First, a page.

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Effects of pesticide exposure and predation risk on nutrient cycling and primary production

  • Van Dievel, Marie; 94454;
  • Janssens, Lizanne; 59670;
  • Stoks, Robby; 34380;
Publication Date
Feb 25, 2020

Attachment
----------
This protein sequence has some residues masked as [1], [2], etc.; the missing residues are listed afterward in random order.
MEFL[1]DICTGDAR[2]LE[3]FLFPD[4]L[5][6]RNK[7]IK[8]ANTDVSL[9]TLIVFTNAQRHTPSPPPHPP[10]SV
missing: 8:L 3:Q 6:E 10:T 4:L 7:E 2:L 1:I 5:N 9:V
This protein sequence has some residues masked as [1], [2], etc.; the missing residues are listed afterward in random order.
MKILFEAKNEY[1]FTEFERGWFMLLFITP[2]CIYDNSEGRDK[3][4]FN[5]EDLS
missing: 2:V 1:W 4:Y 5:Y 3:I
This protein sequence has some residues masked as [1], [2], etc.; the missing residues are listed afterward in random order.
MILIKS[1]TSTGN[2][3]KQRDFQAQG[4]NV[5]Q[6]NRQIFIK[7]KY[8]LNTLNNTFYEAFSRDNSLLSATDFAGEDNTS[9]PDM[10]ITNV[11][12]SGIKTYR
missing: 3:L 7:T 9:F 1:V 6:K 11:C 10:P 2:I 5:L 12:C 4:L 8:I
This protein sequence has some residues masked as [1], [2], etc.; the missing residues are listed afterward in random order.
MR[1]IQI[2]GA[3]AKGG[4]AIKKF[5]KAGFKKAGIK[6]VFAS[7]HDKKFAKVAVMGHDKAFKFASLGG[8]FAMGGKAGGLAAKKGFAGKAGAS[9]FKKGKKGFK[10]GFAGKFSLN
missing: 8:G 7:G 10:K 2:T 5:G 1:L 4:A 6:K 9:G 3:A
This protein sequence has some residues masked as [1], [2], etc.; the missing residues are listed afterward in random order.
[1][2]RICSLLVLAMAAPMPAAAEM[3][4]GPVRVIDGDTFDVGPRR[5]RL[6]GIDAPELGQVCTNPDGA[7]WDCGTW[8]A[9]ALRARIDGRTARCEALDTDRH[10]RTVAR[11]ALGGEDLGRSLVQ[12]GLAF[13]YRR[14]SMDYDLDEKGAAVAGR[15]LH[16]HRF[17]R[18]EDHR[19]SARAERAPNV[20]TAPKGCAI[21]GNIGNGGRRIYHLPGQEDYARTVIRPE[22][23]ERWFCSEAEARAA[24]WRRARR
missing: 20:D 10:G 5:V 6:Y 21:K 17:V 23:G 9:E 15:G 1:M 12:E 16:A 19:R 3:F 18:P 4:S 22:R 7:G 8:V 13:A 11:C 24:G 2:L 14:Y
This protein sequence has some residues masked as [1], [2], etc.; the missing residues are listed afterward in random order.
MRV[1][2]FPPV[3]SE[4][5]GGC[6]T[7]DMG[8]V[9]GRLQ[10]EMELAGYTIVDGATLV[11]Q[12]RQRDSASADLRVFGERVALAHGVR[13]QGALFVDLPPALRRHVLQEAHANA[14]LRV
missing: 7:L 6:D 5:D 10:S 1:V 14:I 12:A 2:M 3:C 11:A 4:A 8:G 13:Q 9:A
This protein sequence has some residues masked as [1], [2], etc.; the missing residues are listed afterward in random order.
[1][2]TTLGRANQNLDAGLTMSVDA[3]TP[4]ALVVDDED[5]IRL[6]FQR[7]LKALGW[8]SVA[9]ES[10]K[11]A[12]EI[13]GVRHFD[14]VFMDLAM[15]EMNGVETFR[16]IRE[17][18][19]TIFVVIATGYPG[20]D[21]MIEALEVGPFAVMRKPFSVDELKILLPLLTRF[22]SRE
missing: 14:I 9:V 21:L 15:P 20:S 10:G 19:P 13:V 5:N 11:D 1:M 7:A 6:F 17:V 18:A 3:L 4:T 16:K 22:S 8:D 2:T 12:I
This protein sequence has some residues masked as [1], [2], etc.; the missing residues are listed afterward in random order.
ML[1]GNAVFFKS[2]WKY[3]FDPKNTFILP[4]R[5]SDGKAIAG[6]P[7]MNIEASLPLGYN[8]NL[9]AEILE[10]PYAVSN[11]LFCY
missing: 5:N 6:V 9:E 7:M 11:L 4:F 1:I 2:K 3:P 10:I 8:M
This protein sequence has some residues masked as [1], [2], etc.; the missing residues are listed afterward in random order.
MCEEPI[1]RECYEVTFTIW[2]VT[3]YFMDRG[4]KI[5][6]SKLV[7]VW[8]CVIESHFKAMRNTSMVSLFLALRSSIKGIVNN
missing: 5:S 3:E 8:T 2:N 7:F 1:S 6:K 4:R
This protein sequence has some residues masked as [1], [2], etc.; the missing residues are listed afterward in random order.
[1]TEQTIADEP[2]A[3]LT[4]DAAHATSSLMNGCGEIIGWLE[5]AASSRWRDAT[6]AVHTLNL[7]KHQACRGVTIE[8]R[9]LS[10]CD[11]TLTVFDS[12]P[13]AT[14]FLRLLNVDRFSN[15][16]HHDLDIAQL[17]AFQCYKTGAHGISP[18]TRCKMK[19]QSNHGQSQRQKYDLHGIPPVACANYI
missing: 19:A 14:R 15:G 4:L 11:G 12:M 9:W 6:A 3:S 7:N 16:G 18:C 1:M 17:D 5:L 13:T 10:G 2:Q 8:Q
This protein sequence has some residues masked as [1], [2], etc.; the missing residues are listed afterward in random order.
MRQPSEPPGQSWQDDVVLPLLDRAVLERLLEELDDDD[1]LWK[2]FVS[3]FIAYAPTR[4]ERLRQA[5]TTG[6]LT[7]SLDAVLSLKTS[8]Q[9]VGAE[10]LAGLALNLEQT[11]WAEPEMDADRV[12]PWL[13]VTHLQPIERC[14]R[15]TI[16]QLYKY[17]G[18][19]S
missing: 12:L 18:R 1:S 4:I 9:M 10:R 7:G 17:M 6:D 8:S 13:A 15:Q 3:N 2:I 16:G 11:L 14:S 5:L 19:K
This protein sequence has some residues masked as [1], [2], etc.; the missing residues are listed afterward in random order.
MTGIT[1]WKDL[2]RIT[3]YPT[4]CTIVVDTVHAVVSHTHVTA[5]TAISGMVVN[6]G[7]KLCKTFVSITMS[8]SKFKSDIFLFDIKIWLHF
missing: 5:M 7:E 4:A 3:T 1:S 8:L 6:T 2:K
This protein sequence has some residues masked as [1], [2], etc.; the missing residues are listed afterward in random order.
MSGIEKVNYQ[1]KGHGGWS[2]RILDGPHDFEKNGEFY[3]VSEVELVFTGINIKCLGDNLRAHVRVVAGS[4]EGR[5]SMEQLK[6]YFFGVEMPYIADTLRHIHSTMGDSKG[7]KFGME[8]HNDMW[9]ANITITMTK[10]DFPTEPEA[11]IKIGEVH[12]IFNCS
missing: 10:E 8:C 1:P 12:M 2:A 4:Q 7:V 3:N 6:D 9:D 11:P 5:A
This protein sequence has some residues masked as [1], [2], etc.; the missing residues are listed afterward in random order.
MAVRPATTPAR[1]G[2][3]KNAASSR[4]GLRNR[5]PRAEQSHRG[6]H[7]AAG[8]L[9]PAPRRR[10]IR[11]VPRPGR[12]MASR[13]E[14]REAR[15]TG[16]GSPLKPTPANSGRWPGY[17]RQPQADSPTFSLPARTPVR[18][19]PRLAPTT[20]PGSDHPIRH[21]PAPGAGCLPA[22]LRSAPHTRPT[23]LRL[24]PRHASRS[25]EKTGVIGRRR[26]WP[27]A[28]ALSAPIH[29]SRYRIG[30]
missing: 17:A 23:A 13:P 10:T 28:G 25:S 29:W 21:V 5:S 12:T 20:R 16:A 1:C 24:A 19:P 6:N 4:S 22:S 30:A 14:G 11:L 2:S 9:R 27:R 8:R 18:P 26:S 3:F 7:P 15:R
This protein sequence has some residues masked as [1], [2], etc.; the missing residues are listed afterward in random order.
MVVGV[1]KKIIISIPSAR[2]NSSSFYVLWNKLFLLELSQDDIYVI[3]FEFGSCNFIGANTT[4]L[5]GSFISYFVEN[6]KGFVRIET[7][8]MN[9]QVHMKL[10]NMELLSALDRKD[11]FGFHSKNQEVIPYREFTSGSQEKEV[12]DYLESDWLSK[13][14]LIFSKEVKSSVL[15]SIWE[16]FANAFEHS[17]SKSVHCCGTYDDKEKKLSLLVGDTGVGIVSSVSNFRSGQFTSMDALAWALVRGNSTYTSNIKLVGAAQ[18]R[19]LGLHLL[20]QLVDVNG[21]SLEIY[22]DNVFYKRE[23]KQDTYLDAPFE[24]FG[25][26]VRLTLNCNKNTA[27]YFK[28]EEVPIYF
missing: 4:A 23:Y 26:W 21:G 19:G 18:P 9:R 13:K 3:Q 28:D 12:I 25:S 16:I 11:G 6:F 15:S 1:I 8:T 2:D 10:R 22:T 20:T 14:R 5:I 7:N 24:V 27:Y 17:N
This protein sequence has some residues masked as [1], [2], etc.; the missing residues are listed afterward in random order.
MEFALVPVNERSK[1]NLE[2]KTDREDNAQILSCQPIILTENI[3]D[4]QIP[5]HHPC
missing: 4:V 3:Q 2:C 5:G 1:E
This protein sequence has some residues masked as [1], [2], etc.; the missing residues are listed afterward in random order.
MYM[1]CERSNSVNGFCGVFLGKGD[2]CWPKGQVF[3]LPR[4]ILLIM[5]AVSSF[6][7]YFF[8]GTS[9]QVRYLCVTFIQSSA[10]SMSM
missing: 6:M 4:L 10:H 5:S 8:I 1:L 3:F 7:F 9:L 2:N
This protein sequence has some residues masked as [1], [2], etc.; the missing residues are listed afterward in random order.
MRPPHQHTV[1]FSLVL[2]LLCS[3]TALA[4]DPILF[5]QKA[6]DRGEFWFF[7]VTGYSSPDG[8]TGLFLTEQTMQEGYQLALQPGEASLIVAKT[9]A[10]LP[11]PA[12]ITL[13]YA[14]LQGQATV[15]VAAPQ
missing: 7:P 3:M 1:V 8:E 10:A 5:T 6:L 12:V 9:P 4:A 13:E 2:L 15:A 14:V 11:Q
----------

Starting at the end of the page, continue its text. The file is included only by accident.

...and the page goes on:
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Understanding how pesticides and natural stressors shape ecosystem functions remains a major challenge. A largely overlooked way how stressors may affect nutrient cycling and primary production is through effects on body stoichiometry and the egestion of elements. We investigated how exposure to the pesticide chlorpyrifos and to predation risk, an abundant natural stressor in aquatic systems, altered the stoichiometry of the bodies and the egested faecal pellets of Enallagma cyathigerum damselfly larvae and how this further cascaded into effects on primary production (algae growth). Chlorpyrifos exposure reduced egestion rates while predation risk had no effect. Chlorpyrifos exposure and predation risk affected both elemental composition of bodies and faecal pellets, and this in an additive way. Chlorpyrifos exposure increased body C(carbon), N(nitrogen), and P(phosphorous) contents, and increased the C content of the faecal pellets. Predation risk induced an increase of the N content, resulting in a decreased C:N ratio, of both the bodies and faecal pellets. The changes in the composition of the faecal pellets caused by predation risk but not by chlorpyrifos exposure increased algae growth under control conditions. This indicated that algae growth was N limited. Our results provide an important proof-of-principle how a stressor may shape nutrient cycling and subsequently primary productivity. / status: published

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